To 18th June: With Marlon and Mayra, and their family, we spent ten days up in El Sontule. Our experiences were many and various, all thoroughly enjoyable. At the end of the ten days we felt like one of the family. Here are some of our memorable moments:
Early morning milking - Don Rogelio showing us how the expert does it
Time to give it a go ourselves
It would have taken us 'til lunchtime to milk the five cows - we gladly handed the job back over to Don Rogelio
Marlon and Ned off for a bike ride
Marlon getting to grips with my bike
Feeding time for the piggies that run riot around the house (and in the house given half a chance!)
Chilling on the veranda
Taking a walk in the coffee plantation
One afternoon we were gladly roped into making ‘rosquillas’ – tasty biscuits. Here’s the (vague) recipe for making a very large quantity – we turned out approximately 300 I reckon.
- a vast quantity of corn dough. There was literally a wall of dough about one metre long, 30cm tall and 30cm thick slapped onto the sideboard in Doña Lucia’s kitchen. We were rather daunted when she beckoned us in to get to work.
- a lot of fresh, creamy, soft cheese and a healthy quantity of butter all mixed into the corn dough
- sugar and flour ‘crumble’ mix
Spend around an hour or more patting the corn dough into little flower shapes. Ned and I watched as our rosquilla colleagues Indira and Mayra deftly created perfect little flowers and slid them onto the trays. Our attempts were a little less uniform, but in the end no less delicious. Sprinkle the ‘crumble’ mix on top. Bake in large wood-fired, earthen oven for 30mins.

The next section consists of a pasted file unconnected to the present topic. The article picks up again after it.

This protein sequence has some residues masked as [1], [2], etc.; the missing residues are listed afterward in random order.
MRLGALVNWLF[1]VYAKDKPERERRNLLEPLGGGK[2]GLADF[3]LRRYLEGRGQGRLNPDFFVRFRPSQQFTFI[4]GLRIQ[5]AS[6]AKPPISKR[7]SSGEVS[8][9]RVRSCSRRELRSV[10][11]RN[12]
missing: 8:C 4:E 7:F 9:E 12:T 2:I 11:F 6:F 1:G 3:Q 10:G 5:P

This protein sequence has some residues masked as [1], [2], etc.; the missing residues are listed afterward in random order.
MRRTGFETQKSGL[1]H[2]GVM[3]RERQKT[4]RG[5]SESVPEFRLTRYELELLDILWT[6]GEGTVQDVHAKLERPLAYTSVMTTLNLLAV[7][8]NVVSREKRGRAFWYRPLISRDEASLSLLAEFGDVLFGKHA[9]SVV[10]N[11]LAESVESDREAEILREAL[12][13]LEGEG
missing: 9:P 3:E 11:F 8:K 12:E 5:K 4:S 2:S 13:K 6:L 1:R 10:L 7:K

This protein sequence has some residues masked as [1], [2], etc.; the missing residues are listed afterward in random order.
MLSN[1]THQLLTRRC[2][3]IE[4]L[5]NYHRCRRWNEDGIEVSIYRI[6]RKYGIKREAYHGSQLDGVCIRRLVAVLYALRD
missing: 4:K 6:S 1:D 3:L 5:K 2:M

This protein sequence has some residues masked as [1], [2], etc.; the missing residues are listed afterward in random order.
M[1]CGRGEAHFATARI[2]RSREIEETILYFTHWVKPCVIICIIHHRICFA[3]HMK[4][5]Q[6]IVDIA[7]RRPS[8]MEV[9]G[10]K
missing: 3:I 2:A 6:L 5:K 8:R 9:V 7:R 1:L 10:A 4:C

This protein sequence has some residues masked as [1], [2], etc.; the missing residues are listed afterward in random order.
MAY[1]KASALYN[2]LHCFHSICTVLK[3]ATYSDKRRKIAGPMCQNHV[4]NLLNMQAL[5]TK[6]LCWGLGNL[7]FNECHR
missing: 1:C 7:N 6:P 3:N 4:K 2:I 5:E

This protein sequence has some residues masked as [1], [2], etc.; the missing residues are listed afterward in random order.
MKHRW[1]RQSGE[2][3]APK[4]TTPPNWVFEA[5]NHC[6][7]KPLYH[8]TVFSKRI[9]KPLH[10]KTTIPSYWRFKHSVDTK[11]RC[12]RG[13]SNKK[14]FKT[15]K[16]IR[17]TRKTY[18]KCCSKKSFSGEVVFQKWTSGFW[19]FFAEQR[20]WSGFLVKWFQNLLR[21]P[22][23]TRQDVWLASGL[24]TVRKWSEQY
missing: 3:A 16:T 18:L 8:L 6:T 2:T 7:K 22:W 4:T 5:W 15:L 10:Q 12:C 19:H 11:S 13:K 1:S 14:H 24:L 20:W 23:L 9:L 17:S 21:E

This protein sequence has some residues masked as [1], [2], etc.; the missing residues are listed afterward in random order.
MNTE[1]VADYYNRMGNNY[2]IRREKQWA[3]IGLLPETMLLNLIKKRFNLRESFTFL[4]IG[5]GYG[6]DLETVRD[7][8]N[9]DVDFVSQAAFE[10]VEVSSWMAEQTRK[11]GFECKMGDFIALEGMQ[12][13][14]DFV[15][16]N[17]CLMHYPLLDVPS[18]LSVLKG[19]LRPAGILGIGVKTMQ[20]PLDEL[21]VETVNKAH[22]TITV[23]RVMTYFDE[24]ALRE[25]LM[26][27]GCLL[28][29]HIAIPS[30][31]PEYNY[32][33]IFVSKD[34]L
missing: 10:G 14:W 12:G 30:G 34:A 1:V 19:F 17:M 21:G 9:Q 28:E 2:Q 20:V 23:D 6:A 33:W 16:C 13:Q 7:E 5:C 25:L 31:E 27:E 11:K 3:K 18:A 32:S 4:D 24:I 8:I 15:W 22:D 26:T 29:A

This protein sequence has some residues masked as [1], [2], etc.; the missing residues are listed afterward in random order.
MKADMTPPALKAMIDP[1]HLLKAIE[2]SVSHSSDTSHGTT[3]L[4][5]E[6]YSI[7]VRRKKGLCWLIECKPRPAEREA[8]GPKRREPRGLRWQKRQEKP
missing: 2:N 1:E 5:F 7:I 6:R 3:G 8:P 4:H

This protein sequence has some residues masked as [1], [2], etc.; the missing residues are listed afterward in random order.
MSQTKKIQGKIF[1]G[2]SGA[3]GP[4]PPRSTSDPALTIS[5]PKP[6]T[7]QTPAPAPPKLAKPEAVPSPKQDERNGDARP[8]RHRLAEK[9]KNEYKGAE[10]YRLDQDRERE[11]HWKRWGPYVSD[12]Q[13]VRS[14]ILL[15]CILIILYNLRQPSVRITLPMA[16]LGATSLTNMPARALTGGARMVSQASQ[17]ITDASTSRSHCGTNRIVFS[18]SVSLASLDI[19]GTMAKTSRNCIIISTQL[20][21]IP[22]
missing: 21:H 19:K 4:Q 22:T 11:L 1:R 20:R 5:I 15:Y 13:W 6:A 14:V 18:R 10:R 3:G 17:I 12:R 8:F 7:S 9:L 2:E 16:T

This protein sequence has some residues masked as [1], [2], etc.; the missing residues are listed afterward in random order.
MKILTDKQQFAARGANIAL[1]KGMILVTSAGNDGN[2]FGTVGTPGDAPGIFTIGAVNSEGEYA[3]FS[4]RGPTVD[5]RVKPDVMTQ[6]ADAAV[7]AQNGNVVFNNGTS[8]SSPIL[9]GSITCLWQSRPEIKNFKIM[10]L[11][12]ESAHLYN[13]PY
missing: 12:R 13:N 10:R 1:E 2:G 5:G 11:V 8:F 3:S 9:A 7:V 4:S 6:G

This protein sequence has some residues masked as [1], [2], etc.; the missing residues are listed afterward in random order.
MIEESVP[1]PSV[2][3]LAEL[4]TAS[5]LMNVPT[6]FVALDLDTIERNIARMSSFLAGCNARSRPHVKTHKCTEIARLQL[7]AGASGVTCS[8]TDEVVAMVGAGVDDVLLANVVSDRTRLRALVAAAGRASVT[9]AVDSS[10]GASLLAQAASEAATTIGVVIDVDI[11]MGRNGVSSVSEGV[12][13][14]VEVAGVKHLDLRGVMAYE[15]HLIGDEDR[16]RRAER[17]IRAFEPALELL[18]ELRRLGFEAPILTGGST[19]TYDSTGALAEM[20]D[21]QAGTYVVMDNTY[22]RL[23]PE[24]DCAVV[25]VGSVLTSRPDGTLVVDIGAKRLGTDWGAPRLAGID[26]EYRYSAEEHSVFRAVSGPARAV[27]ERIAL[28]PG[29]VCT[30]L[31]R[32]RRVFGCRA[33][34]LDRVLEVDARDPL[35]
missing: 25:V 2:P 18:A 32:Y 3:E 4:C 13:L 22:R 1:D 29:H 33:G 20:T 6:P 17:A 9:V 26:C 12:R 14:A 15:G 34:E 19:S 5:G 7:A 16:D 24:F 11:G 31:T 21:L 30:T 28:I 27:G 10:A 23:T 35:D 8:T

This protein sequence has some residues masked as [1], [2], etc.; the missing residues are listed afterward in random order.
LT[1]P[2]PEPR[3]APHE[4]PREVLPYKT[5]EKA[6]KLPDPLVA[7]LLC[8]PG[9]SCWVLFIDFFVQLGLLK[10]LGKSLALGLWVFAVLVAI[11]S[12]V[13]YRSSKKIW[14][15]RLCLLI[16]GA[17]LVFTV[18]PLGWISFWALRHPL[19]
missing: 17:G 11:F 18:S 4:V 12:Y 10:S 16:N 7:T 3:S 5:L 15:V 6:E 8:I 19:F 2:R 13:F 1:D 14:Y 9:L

Here’s the evidence…
Don Rogelio expertly putting the trays of rosquillas in the oven
Doña Lucia project manages the process
The very large oven
Don Rogelio constantly moves the trays around to make sure that none get burnt - the last thing he wants to do is incur the wrath of Doña Lucia!
The first batch
The proof of the pudding is in the eating - Don Antonio, in his 90s, enjoys the first taste
Don Noel continues working, emptying the baked rosquillas into a huge bucket
Waiting patiently for round two
As we sat in the kitchen enjoying warm rosquillas with fresh coffee a steady stream of neighbours began to arrive enticed by the smell wafting across the fields. Doña Lucia got to work selling the biscuits at C$1 a piece (that’s probably about 5p) and the huge bucket load steadily dwindled.
Off for a horse ride. Now equestrian skill is definitely not my thing, but luckily my caballo, Paco was so laidback that it was difficult to get him to top walking pace!
With Marlon, Santos and a young boy who hitched a ride up to school
Ned and his horse, Chingo, breaking into a short-lived canter
We visited a rural school, inaccessible by vehicle - hence the horses. There were two classrooms for kids aged six to eleven. The young teachers were both 18 and had to juggle classes with students of different grades - this classroom housed 3rd, 4th, 5th and 6th grade. With few resources these schools struggle to provide an education to the kids of the campo.